How to pick the right roommate for your witchy commune

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My home in North Denver is special. Not just because everyone who lives there pays a quarter of the rent that the average person in the city pays or because we make our own kombucha as a household. It's because we live communally.

But this isn't an ordinary commune; we don't eat from the same box of cereal or share toothpaste. We're also not like the many dirty punk houses I've stayed in across the country where none of the rotating fifteen roommates has done the dishes since 2012 and there are sixteen bicycles in the living room that don't actually belong to anyone.

See also: Welcome to hell: Being a chemical queen in a world of all-natural goddesses

This commune is more like a family -- a family with a designated chore list, hierarchical sibling power struggles and a free box. (For the uninitiated, a free box is a place where you can put gently used things you no longer want. It's like the last stop before the Goodwill for yoga pants, bedside lamps, swimsuits, etc.)

So when it was time to replace one of our beloved co-habitators, we knew it would be a special challenge. Not everyone is fit to live in our home, the Witch House House.

Spells and hair-changing chants AKA business as usual at my house.

Why is is called the Witch House House? Because we all believe that we are magical beings, and because it is also a play on the internetty, so-called musical genre, witch house.

Anyway, one of our beloved witches recently decided to move to the Pacific Northwest to follow her musical dreams (because that's where Nirvana came from, duh). But finding someone to replace her was giving me nightmares because the task of picking another perfect person -- someone who can accommodate all of our rules and idiosyncrasies in a very small space -- felt like it would be an impossible feat.

For instance, I freak out whenever anyone leaves food in the fridge that is not in some kind of smell-proof container; one of my roommates prefers to be naked more than she is clothed; and one of us is very particular about the toilet seat being down at all times, as to not let the "poop germs" out into the air. We are difficult people.

We all posted notes on Facebook attempting to encapsulate what living in this house was like, hoping to attract the right kind of person. Again, our house isn't that weird, but if you've never lived with people who do their own composting, play accordion and chant, and are naked a lot, it can be shocking.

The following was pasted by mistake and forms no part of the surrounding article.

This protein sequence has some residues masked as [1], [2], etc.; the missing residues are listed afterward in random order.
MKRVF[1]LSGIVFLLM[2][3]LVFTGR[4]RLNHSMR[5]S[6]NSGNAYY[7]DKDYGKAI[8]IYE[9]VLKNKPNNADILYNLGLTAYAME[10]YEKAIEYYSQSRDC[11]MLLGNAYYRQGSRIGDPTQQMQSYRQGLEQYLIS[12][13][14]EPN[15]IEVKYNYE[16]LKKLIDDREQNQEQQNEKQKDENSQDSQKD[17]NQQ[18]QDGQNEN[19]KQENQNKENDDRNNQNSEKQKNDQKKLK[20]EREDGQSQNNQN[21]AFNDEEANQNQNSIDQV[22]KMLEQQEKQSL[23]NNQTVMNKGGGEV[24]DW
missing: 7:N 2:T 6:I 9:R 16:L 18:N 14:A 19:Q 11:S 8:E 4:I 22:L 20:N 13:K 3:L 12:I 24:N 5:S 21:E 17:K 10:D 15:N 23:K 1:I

To make another girl clique movie reference, living with us is like like Heathers. Except we're super nice gals.

Still, we had many interested people. But with our low boarding-house rent prices and overarching promise of open and honest communication (no passive aggressive notes between roommates allowed) we knew it would be a big task to choose the right woman.

While most rental applications include things like credit checks, our situation required a meeting with all current tenants so we could ask questions like: "What does your ideal home space look and feel like?" "How do you feel about nakedness?" and "Do you consider yourself a witch?"

Several amazing women came through our door last Sunday to check out the digs. The room we are renting has no door, which sounds worse than it is, but you know, you have to be honest with people. Also, our yard is a dense jungle of weeds, and we only have one bathroom for five people. This also means that peeing in the backyard is an option when the bathroom is occupied, something that one of our current roommates decided to do in front of potential candidates, lifting up her prairie skirt and popping a squat. (I blame her blatant yard whizzing on the fact that she had just returned from eight weeks off the grid and was still assimilating.)

Ultimately, we chose a new witch that none of us really knew personally. Sometimes with living situations, it is best to co-habitate with a complete stranger. That way you don't have any preconceived notions about how they talk too loud or leave their shoes in every room of the house. Those are fun and exciting things you get to discover later.

But really, what sealed the deal for us was that this woman told us she was an aspiring bike mechanic AND she would be bringing an actual bee hive with her if she moved in. Next to a lady who comes with a chicken coop, a new roommate with the ability to produce honey is pretty much our dream witch.

Be my voyeur (or better yet, let me stalk you) on Twitter: @cocodavies

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Join the Westword community and help support independent local journalism in Denver.


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